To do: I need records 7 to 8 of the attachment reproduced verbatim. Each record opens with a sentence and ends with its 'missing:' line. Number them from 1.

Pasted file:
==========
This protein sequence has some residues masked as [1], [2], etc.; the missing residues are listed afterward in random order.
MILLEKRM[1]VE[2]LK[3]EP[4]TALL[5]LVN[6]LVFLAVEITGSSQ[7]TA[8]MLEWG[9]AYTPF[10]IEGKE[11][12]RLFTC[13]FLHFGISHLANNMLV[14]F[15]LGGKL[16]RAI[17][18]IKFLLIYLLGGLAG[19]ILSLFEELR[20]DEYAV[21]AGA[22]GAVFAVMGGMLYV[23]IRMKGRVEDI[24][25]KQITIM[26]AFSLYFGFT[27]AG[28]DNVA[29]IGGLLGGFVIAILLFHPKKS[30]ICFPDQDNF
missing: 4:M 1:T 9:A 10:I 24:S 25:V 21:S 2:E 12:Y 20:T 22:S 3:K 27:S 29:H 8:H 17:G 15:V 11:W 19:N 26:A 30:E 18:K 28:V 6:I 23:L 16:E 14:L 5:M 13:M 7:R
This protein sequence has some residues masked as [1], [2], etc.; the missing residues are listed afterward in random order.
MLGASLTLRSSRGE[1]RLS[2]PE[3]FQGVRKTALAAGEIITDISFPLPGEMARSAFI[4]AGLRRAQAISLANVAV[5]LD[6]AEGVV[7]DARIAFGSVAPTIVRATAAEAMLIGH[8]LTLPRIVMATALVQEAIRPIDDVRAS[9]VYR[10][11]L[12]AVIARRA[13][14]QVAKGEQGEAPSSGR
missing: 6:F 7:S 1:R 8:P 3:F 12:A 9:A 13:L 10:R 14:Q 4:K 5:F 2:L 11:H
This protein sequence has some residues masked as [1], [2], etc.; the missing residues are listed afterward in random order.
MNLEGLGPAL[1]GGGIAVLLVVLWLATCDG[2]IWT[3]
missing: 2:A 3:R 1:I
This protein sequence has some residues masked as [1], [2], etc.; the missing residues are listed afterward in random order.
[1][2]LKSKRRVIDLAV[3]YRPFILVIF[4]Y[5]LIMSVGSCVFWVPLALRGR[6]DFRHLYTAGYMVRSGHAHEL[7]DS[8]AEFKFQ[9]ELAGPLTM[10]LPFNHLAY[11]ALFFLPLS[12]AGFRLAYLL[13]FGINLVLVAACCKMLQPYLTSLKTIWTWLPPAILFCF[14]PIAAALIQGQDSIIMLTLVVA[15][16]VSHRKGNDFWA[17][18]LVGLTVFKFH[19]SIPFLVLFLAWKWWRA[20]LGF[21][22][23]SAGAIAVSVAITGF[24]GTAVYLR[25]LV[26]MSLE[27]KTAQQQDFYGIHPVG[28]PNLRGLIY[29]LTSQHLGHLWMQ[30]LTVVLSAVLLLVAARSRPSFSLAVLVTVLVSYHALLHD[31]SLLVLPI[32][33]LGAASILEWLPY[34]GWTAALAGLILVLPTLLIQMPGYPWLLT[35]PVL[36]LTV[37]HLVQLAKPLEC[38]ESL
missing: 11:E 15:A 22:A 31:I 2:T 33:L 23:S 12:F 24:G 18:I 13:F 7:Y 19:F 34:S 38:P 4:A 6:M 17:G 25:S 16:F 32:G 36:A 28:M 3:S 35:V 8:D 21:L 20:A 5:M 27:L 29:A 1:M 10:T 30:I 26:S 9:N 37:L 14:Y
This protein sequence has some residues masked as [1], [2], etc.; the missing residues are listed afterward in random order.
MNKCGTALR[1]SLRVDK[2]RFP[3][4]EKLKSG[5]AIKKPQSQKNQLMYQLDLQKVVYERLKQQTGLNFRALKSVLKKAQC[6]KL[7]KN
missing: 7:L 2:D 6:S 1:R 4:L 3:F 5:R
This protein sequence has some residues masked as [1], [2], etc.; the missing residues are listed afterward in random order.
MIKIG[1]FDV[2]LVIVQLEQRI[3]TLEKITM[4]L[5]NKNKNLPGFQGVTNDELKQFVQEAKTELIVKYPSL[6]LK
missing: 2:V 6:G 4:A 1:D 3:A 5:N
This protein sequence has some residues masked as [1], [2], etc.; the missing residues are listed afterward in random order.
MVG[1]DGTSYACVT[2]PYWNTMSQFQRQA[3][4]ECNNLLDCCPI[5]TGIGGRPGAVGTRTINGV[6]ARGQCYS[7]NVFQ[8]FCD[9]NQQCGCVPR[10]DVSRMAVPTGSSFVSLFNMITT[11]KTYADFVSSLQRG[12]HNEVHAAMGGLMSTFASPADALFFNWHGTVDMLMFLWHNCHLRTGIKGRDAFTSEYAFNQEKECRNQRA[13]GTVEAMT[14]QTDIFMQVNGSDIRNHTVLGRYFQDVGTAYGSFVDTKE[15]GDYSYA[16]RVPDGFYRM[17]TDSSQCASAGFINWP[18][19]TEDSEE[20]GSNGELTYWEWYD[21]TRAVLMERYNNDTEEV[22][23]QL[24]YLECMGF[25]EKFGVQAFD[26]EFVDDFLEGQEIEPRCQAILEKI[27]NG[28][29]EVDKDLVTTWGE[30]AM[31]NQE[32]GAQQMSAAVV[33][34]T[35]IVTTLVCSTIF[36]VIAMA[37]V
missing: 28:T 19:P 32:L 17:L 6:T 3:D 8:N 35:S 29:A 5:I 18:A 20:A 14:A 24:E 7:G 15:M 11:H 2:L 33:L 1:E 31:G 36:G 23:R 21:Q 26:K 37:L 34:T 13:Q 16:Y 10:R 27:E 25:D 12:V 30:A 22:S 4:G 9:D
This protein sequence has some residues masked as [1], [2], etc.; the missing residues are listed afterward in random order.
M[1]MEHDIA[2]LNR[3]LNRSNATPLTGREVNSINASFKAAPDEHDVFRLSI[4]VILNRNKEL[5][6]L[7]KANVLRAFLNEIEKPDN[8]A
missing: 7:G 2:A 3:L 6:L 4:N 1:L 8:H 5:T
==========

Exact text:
This protein sequence has some residues masked as [1], [2], etc.; the missing residues are listed afterward in random order.
MVG[1]DGTSYACVT[2]PYWNTMSQFQRQA[3][4]ECNNLLDCCPI[5]TGIGGRPGAVGTRTINGV[6]ARGQCYS[7]NVFQ[8]FCD[9]NQQCGCVPR[10]DVSRMAVPTGSSFVSLFNMITT[11]KTYADFVSSLQRG[12]HNEVHAAMGGLMSTFASPADALFFNWHGTVDMLMFLWHNCHLRTGIKGRDAFTSEYAFNQEKECRNQRA[13]GTVEAMT[14]QTDIFMQVNGSDIRNHTVLGRYFQDVGTAYGSFVDTKE[15]GDYSYA[16]RVPDGFYRM[17]TDSSQCASAGFINWP[18][19]TEDSEE[20]GSNGELTYWEWYD[21]TRAVLMERYNNDTEEV[22][23]QL[24]YLECMGF[25]EKFGVQAFD[26]EFVDDFLEGQEIEPRCQAILEKI[27]NG[28][29]EVDKDLVTTWGE[30]AM[31]NQE[32]GAQQMSAAVV[33][34]T[35]IVTTLVCSTIF[36]VIAMA[37]V
missing: 28:T 19:P 32:L 17:L 6:T 3:D 8:N 35:S 29:A 5:I 18:A 20:A 14:A 24:E 7:G 15:M 11:H 2:L 33:L 1:E 31:G 36:G 23:R 21:Q 26:K 37:L 34:T 13:Q 16:Y 10:R 27:E 25:D 12:V 30:A 22:S 4:G 9:D
This protein sequence has some residues masked as [1], [2], etc.; the missing residues are listed afterward in random order.
M[1]MEHDIA[2]LNR[3]LNRSNATPLTGREVNSINASFKAAPDEHDVFRLSI[4]VILNRNKEL[5][6]L[7]KANVLRAFLNEIEKPDN[8]A
missing: 7:G 2:A 3:L 6:L 4:N 1:L 8:H 5:T